Brockham Badgers Football Club
How it all began
Brockham Badgers' Co-Founder, Bill Songhurst
My two sons played football for Brockham Junior School as did Bob Forester's boys. The boys asked if it would be possible to get a game on Saturdays and as Bob had connections with junior clubs in Ashtead he offered to try and arrange friendly matches. I worked for the family building business at the time so had access to transport. Bob fixed up the games and on Saturday afternoons my wife and I would take the van down to the school, load up with the school team and off we would go to play football. My wife provided the half time oranges etc. and the opposition provided the referee. This arrangement went quite well but, as it became more widely known, more lads turned up to play.
Bob and I talked to other parents and interested adults and we decided to apply for membership of the Football League. Brockham Badgers was accepted into the Shere and District Sunday League for the 1979 season. A small paragraph appeared in the local press saying that the first training session would be held on the Recreation Ground in Middle Street on the 19th July. At that time a gentleman by the name of Ernie Clay lived in the village. He was the owner of Fulham Football Club and took an interest in the formation of the Badgers.
On the first training evening several members of the Fulham squad arrived to support the new club. By the end of the evening, fifty boys had been registered to play. The new club had support from the Brockham senior club who let us have the use of their pitch on the recreation ground and also from Bob Learmond, headmaster of Brockham school, who let us have the use of the school pitches. Support with the running of the club came from Roger Alexander and John Jordan (whose son became the Under 13 goalkeeper) who coached the teams with Ian Longworth who was the sports master at Brockham School.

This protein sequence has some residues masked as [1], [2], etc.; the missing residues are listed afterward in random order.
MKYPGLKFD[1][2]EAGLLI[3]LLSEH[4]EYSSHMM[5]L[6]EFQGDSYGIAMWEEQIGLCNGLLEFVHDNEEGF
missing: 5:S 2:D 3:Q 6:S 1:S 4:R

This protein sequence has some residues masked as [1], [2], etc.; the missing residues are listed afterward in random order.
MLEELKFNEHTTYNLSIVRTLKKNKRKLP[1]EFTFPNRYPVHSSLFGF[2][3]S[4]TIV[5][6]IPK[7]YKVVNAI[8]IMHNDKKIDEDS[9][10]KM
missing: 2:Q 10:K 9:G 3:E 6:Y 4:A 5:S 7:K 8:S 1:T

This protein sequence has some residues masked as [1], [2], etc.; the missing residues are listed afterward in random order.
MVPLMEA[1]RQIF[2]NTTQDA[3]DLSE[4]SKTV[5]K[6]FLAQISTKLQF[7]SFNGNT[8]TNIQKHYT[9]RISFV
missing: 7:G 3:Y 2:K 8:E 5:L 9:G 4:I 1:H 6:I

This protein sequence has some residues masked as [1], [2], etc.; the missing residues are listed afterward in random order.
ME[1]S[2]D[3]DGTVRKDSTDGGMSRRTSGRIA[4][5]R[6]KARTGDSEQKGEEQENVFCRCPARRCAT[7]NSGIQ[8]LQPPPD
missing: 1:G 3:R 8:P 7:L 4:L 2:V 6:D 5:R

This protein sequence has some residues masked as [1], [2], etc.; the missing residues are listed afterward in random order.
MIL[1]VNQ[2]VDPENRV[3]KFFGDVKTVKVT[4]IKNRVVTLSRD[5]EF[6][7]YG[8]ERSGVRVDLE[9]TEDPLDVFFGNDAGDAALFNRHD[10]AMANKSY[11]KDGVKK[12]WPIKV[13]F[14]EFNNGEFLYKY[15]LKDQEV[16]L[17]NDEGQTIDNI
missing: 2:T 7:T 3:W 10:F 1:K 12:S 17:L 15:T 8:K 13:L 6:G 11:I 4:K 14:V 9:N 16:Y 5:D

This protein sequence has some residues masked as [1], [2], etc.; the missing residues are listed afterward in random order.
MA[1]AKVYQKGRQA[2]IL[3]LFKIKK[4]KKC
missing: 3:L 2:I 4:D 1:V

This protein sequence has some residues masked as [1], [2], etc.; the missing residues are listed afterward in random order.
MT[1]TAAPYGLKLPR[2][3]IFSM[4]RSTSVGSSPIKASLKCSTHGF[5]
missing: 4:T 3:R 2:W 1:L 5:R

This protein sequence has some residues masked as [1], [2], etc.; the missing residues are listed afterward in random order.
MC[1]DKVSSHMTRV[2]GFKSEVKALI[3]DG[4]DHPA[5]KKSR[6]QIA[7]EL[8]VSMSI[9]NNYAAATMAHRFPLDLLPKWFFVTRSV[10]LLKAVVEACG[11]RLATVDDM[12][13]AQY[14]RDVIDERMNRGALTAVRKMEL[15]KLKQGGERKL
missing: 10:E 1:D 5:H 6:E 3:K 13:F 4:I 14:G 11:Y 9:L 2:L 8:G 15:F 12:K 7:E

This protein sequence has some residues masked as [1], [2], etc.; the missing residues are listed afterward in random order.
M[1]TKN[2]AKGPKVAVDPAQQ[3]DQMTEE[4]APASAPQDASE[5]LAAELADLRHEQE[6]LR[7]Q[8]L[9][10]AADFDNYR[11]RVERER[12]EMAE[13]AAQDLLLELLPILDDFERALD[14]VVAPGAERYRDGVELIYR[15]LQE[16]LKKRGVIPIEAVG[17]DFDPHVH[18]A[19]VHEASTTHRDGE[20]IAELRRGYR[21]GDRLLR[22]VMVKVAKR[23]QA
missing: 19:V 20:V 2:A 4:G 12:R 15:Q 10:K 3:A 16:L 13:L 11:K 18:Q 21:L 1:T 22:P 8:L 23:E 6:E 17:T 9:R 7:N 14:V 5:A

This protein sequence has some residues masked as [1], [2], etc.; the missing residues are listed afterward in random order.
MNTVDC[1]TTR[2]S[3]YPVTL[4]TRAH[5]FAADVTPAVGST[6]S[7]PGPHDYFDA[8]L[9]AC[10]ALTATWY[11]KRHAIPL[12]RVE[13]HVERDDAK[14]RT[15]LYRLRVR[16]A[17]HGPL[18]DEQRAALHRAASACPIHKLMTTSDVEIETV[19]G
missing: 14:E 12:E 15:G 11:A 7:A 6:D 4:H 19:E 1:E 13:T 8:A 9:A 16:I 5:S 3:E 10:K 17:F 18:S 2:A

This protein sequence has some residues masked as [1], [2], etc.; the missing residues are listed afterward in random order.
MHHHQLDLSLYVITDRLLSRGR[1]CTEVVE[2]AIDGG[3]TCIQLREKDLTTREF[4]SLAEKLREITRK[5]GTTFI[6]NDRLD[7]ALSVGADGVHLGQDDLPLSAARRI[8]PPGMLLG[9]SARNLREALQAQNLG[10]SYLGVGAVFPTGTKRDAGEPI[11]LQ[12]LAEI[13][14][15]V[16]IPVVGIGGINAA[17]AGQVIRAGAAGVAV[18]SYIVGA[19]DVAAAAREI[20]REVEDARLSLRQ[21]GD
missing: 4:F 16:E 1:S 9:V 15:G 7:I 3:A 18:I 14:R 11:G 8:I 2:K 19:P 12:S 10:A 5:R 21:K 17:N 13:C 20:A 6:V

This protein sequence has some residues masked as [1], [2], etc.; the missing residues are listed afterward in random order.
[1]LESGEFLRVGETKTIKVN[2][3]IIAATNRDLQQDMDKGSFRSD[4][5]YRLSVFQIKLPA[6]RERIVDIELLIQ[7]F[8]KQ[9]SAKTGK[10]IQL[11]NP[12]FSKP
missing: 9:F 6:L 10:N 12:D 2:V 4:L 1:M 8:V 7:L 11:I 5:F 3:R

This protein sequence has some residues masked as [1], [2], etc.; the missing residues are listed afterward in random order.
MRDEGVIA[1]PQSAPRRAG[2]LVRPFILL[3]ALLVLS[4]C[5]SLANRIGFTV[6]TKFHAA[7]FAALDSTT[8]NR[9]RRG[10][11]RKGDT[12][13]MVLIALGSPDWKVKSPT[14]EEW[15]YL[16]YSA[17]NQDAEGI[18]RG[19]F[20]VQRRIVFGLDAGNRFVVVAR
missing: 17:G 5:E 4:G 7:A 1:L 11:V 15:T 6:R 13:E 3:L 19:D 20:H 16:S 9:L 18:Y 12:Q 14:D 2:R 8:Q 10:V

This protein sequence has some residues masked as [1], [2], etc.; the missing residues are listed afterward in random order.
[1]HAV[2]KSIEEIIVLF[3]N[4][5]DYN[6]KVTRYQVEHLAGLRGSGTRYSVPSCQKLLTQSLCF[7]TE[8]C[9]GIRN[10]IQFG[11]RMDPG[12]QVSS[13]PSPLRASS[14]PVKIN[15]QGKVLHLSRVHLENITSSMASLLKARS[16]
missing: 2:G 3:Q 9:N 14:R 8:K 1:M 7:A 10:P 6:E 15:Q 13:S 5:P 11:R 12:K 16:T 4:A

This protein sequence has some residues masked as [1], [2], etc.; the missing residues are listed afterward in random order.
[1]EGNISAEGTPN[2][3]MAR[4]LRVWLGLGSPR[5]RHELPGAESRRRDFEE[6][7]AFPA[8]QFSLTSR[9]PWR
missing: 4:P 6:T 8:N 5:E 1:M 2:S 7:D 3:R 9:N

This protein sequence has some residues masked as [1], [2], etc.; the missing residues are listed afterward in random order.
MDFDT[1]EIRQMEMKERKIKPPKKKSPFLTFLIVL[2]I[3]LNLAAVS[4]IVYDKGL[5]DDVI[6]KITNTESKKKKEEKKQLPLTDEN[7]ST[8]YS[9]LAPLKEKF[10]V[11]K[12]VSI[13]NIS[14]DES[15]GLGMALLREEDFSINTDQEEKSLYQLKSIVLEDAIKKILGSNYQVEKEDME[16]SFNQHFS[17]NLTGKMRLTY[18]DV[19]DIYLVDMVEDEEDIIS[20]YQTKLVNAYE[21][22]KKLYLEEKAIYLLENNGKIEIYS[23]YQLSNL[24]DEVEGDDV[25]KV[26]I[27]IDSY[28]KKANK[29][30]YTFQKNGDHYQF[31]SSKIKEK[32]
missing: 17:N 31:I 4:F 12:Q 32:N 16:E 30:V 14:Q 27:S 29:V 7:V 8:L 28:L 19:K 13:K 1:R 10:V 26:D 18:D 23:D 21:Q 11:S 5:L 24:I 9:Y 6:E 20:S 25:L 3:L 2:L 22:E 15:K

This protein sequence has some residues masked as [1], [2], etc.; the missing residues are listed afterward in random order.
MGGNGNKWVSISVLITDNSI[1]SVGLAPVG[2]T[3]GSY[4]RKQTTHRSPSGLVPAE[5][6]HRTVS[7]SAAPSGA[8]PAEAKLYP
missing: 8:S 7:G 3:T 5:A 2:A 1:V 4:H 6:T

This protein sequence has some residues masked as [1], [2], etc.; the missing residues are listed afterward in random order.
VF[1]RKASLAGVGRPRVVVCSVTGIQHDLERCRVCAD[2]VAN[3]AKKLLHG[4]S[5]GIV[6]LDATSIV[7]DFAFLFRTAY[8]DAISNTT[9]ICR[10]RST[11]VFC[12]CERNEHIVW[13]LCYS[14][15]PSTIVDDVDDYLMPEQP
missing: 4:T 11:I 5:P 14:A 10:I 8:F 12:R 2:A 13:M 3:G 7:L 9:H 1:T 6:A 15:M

Bob Forester managed a team and became the first chairman, I managed a team and became the first club secretary, and Vivian Slater became treasurer. I think that in the first season the club put out three teams, at under 12 and under 13 levels. My wife and I took our team out on Sunday mornings, sometimes cramming many into our car when transport was in short supply. My wife continued to provide the half time oranges and took all the kit in for washing.
Local companies were canvassed for support and many contributed towards the start up costs. One parent, Mr. Stocks, donated the first strip, which was in Newcastle colours, black and white stripes, as considered appropriate for the 'Badgers' Fulham football club continued to support the club and invited us to take all the boys to Craven Cottage one Friday. We spent the day with Fulham and the lads had a kick about on the pitch with the Fulham players.
The start was not without some controversy. We had decided to call ourselves 'The Badgers' but this was also the name of the local stool ball team who initially were unhappy about our choice. The matter was settled amicably when the stool-ball players challenged us to a game of stool ball, which we lost!!
The local vicar was also unhappy that we were playing on a
Sunday morning and voiced his concern both to me personally and to
his congregation. (I suspect that the problem was the fact that our
best goalkeeper was also his head chorister)
The Big Field did not exist as a sports field, it was still used for agriculture, so working out home and away fixtures for all the teams when there were only two home pitches available could be quite a feat. All the club secretaries used to meet at Shere on an evening prior to the start of the season and work out all the fixtures.
The club was initially formed for Brockham lads but as its fame spread we were asked to take in boys from Leigh and Chart Downs.